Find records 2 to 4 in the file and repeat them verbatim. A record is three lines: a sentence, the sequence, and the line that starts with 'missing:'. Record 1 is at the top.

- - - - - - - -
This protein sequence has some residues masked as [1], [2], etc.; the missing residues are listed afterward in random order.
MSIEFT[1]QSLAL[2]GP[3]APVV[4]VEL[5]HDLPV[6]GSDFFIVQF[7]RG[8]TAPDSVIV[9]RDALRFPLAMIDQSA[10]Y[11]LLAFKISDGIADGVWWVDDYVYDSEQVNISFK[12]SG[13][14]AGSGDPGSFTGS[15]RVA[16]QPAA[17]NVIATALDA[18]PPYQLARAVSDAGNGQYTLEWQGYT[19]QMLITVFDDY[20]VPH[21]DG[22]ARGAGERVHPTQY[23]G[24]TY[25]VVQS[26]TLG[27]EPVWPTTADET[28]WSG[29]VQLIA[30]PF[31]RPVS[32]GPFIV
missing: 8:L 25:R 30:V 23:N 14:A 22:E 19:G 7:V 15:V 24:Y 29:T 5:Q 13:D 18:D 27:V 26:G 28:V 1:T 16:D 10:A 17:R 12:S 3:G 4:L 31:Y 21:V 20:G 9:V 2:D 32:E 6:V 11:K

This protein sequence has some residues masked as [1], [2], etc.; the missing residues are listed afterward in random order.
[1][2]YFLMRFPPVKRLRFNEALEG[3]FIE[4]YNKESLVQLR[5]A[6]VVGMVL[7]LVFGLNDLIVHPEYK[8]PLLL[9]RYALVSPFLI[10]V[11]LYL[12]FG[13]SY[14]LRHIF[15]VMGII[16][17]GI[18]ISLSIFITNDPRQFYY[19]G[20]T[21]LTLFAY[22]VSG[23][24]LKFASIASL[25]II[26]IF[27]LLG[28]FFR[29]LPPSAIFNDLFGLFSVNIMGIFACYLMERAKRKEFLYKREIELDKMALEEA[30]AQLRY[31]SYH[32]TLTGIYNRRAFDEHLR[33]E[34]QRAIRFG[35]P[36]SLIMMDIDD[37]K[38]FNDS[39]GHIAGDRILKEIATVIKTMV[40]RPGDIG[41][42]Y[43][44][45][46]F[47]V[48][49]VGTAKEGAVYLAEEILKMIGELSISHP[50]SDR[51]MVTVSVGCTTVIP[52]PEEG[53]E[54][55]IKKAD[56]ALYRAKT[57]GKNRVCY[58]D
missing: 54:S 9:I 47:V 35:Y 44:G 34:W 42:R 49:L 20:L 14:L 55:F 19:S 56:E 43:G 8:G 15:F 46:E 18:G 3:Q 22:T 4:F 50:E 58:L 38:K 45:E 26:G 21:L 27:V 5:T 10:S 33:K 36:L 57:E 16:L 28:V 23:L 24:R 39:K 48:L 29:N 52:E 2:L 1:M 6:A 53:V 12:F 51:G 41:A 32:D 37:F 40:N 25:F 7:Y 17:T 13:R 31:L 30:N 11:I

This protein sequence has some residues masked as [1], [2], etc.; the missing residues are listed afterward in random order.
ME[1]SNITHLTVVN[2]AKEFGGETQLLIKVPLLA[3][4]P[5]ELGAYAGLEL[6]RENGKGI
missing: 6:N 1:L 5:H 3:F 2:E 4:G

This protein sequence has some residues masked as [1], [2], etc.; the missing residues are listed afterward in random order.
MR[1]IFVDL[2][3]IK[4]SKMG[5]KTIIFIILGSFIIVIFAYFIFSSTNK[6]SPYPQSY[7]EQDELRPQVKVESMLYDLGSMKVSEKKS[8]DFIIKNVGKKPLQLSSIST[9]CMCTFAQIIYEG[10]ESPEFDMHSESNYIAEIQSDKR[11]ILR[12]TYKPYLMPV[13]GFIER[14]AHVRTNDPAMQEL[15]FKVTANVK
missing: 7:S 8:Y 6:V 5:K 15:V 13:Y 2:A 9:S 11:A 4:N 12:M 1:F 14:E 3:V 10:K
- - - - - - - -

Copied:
This protein sequence has some residues masked as [1], [2], etc.; the missing residues are listed afterward in random order.
[1][2]YFLMRFPPVKRLRFNEALEG[3]FIE[4]YNKESLVQLR[5]A[6]VVGMVL[7]LVFGLNDLIVHPEYK[8]PLLL[9]RYALVSPFLI[10]V[11]LYL[12]FG[13]SY[14]LRHIF[15]VMGII[16][17]GI[18]ISLSIFITNDPRQFYY[19]G[20]T[21]LTLFAY[22]VSG[23][24]LKFASIASL[25]II[26]IF[27]LLG[28]FFR[29]LPPSAIFNDLFGLFSVNIMGIFACYLMERAKRKEFLYKREIELDKMALEEA[30]AQLRY[31]SYH[32]TLTGIYNRRAFDEHLR[33]E[34]QRAIRFG[35]P[36]SLIMMDIDD[37]K[38]FNDS[39]GHIAGDRILKEIATVIKTMV[40]RPGDIG[41][42]Y[43][44][45][46]F[47]V[48][49]VGTAKEGAVYLAEEILKMIGELSISHP[50]SDR[51]MVTVSVGCTTVIP[52]PEEG[53]E[54][55]IKKAD[56]ALYRAKT[57]GKNRVCY[58]D
missing: 54:S 9:I 47:V 35:Y 44:G 34:W 42:R 49:L 20:L 14:L 55:F 19:S 56:E 43:G 8:G 15:F 46:E 18:G 3:Q 22:T 4:F 50:E 58:L 38:K 45:E 26:G 21:L 27:V 5:T 10:S 33:K 36:L 57:E 16:L 28:V 23:L 24:R 39:K 48:L 29:N 52:E 2:L 1:M 6:A 53:V 12:F 51:G 41:A 32:D 37:F 40:N 25:F 7:Y 17:T 13:R 31:L 30:N 11:I

This protein sequence has some residues masked as [1], [2], etc.; the missing residues are listed afterward in random order.
ME[1]SNITHLTVVN[2]AKEFGGETQLLIKVPLLA[3][4]P[5]ELGAYAGLEL[6]RENGKGI
missing: 6:N 1:L 5:H 3:F 2:E 4:G

This protein sequence has some residues masked as [1], [2], etc.; the missing residues are listed afterward in random order.
MR[1]IFVDL[2][3]IK[4]SKMG[5]KTIIFIILGSFIIVIFAYFIFSSTNK[6]SPYPQSY[7]EQDELRPQVKVESMLYDLGSMKVSEKKS[8]DFIIKNVGKKPLQLSSIST[9]CMCTFAQIIYEG[10]ESPEFDMHSESNYIAEIQSDKR[11]ILR[12]TYKPYLMPV[13]GFIER[14]AHVRTNDPAMQEL[15]FKVTANVK
missing: 7:S 8:Y 6:V 5:K 15:V 13:Y 2:A 9:S 11:A 4:N 12:M 1:F 14:E 3:V 10:K